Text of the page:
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Joe Biden and me

Knowing that the candidate copes with the same speech disorder I struggle with has been a revelation for me
Democratic presidential candidate and former US vice president Joe Biden speaks at a community event. (Daniel Carde/Getty Images, via JTA)
Democratic presidential candidate and former US vice president Joe Biden speaks at a community event. (Daniel Carde/Getty Images, via JTA)

Despite living in the midst of a global quarantine, one small piece of news has been a source of optimism for me: the surprising comeback of Joe Biden as the likely Democratic presidential nominee. Apart from the potential political ramifications, this turn of events has special meaning for me because Joe Biden and I share something that roughly one percent of other people share as well: we both have a stutter.

Like most people, I have many identities. I am an Orthodox Jewish woman, a teacher of Gemara and Halakhah, an academic, a mother. Yet being a stutterer is somehow different. Sometimes, it feels like it defines me, and, at other times, I completely forget about it; it can be a secret that is hidden deep within me or on display for all to hear. Sometimes, my stutter cuts me down; other times, it creates bonds that can transcend gender, race, and religion. When I hear a person who has a stutter — and I can always hear it, even when it is well managed — I feel an instant camaraderie, that this person knows what it is like, and understands the experience of not being able to express what you want to say, and thus who you truly are.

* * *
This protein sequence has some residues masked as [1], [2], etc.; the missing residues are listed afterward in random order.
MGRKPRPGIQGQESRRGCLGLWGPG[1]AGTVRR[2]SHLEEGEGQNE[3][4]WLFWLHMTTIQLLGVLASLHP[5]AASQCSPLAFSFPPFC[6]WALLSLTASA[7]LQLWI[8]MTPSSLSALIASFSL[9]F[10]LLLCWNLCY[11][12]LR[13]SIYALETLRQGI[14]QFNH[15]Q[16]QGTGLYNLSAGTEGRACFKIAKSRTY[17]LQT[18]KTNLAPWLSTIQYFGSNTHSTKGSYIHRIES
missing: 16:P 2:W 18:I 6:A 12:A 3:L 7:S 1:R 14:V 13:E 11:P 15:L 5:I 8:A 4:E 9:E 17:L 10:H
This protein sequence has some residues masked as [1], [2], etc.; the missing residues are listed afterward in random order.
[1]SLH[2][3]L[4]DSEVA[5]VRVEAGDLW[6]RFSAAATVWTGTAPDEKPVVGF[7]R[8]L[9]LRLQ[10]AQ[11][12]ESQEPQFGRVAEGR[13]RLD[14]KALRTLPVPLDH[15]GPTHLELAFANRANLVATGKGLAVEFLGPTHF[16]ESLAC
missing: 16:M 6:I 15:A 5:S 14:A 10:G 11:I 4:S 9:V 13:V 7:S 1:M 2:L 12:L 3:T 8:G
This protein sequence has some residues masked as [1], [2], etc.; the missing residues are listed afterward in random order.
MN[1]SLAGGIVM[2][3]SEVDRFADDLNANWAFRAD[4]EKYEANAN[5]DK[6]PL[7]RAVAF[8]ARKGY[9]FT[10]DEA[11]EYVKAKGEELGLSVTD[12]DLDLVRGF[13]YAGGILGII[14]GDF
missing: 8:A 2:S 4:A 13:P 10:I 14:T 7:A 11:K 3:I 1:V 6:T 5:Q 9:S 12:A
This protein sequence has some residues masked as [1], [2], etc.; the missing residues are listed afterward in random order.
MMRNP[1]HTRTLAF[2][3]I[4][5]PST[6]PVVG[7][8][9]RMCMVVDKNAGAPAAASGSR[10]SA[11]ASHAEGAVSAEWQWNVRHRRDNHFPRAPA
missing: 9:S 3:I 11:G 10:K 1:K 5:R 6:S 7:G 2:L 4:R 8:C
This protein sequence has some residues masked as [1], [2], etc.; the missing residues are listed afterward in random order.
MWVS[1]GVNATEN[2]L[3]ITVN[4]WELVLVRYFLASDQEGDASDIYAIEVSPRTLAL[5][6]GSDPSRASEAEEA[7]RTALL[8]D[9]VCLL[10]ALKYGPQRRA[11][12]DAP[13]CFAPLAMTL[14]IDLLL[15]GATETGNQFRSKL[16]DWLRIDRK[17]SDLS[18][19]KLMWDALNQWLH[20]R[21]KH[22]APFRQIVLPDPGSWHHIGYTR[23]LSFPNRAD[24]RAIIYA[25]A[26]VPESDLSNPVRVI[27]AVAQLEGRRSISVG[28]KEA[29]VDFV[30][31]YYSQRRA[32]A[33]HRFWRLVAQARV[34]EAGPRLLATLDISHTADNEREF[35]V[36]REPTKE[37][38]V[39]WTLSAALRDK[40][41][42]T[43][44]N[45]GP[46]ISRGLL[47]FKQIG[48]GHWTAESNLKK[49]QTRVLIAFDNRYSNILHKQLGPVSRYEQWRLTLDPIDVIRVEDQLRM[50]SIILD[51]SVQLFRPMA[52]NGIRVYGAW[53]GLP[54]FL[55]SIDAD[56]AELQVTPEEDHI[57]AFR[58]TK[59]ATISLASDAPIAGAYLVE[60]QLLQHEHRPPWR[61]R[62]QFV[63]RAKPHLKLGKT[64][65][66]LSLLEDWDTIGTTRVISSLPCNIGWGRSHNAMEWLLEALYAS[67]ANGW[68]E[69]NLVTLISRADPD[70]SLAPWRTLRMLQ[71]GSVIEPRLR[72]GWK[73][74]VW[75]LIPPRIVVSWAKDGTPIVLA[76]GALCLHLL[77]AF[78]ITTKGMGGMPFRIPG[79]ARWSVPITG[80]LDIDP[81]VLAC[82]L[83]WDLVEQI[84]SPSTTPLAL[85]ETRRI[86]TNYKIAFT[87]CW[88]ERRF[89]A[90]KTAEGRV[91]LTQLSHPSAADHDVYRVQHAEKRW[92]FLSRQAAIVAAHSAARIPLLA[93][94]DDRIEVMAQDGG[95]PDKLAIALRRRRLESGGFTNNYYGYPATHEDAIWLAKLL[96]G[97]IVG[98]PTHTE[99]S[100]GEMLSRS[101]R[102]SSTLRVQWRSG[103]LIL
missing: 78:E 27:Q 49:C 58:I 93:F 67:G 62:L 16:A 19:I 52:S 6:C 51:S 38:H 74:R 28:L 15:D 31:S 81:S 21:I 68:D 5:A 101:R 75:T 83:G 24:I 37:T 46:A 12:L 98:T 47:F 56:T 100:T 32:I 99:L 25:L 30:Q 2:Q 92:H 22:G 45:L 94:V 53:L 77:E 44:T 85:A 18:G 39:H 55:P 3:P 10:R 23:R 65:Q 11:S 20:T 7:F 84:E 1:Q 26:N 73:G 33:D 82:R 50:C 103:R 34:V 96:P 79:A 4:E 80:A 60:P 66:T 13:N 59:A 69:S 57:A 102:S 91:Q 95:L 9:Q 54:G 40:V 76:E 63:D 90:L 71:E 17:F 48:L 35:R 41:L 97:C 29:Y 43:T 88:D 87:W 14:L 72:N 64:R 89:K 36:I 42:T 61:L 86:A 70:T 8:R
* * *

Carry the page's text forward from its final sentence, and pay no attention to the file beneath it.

I am not an intense stutterer; even at my least fluent, it’s on the less severe side. The thing with stuttering, though, is that it is unpredictable. I never stutter with my husband or my children, but a moment later, the words can be hard to get out. The only thing predictable about a stutter is its lack of predictability — or that it will occur when you least want it to.

Some who know me might suggest that having a stutter has not held me back in the overall trajectory of my life: I am a teacher and an academic, which means that I both teach and present at conferences and public lectures. However, there was a time when my fluency — or lack thereof — would plague me after I delivered a given lecture or class. I came to question whether I had chosen the wrong career path. Why would anyone want to hear what I had to say if I had trouble saying it?

In the course of this soul searching, I started seeing a speech therapist again — I had been in various therapies on and off since I was 5 years old. Uri Schneider took a much more holistic approach to dealing with fluency issues. During one session, he mentioned that Joe Biden also has a stutter. I told him that our situations were not comparable, since Biden got over it in his teens by reciting poetry. (Most young adults who stutter will not “stop stuttering,” even though they can certainly become successful adults and far above average communicators.) My speech therapist explained that, to the contrary, the former vice president just manages it. Few people past adolescence ever get over a stutter. In fact, the texts of Biden’s speeches are filled with marks indicating where he has to pause in order to manage his fluency.